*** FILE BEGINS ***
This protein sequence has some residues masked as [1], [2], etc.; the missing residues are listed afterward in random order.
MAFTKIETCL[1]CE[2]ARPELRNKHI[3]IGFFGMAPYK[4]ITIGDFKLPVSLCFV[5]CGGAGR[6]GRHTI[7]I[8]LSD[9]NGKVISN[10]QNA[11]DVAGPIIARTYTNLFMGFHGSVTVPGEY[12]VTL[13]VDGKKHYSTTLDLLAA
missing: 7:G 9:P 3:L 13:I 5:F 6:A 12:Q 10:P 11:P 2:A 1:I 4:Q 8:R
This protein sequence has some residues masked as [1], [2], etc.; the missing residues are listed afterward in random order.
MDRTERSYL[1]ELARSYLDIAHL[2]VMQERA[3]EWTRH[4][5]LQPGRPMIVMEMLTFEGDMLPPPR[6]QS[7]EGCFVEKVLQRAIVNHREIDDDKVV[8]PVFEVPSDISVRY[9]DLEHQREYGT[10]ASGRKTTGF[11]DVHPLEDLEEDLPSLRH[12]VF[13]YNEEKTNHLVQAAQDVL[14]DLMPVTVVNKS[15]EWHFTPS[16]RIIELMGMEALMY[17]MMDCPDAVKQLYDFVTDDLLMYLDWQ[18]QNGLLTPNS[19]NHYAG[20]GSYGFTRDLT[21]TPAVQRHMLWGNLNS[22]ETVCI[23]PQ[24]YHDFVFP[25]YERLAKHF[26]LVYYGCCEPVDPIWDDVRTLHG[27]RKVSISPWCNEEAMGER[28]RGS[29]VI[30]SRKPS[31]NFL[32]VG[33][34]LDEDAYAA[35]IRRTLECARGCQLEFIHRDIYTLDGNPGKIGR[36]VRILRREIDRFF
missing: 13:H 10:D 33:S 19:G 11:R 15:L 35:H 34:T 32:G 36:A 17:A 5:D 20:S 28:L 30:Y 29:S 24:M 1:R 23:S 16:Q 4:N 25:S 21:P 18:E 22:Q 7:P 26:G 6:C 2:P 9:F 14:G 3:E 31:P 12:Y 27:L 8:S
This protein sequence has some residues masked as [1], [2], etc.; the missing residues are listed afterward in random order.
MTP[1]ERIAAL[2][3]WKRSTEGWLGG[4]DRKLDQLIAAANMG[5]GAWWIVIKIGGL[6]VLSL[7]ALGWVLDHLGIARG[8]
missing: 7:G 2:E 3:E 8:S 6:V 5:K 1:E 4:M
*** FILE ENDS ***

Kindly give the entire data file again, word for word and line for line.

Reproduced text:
This protein sequence has some residues masked as [1], [2], etc.; the missing residues are listed afterward in random order.
MAFTKIETCL[1]CE[2]ARPELRNKHI[3]IGFFGMAPYK[4]ITIGDFKLPVSLCFV[5]CGGAGR[6]GRHTI[7]I[8]LSD[9]NGKVISN[10]QNA[11]DVAGPIIARTYTNLFMGFHGSVTVPGEY[12]VTL[13]VDGKKHYSTTLDLLAA
missing: 7:G 9:P 3:L 13:I 5:F 6:A 12:Q 10:P 11:P 2:A 1:I 4:Q 8:R
This protein sequence has some residues masked as [1], [2], etc.; the missing residues are listed afterward in random order.
MDRTERSYL[1]ELARSYLDIAHL[2]VMQERA[3]EWTRH[4][5]LQPGRPMIVMEMLTFEGDMLPPPR[6]QS[7]EGCFVEKVLQRAIVNHREIDDDKVV[8]PVFEVPSDISVRY[9]DLEHQREYGT[10]ASGRKTTGF[11]DVHPLEDLEEDLPSLRH[12]VF[13]YNEEKTNHLVQAAQDVL[14]DLMPVTVVNKS[15]EWHFTPS[16]RIIELMGMEALMY[17]MMDCPDAVKQLYDFVTDDLLMYLDWQ[18]QNGLLTPNS[19]NHYAG[20]GSYGFTRDLT[21]TPAVQRHMLWGNLNS[22]ETVCI[23]PQ[24]YHDFVFP[25]YERLAKHF[26]LVYYGCCEPVDPIWDDVRTLHG[27]RKVSISPWCNEEAMGER[28]RGS[29]VI[30]SRKPS[31]NFL[32]VG[33][34]LDEDAYAA[35]IRRTLECARGCQLEFIHRDIYTLDGNPGKIGR[36]VRILRREIDRFF
missing: 13:H 10:D 33:S 19:G 11:R 15:L 35:H 34:T 32:G 36:A 17:A 5:D 20:S 28:L 30:Y 29:S 24:M 1:R 23:S 16:Q 4:N 25:S 21:P 18:E 22:Q 7:P 26:G 6:C 2:P 9:F 14:G 3:E 31:P 12:Y 27:L 8:S
This protein sequence has some residues masked as [1], [2], etc.; the missing residues are listed afterward in random order.
MTP[1]ERIAAL[2][3]WKRSTEGWLGG[4]DRKLDQLIAAANMG[5]GAWWIVIKIGGL[6]VLSL[7]ALGWVLDHLGIARG[8]
missing: 7:G 2:E 3:E 8:S 6:V 5:K 1:E 4:M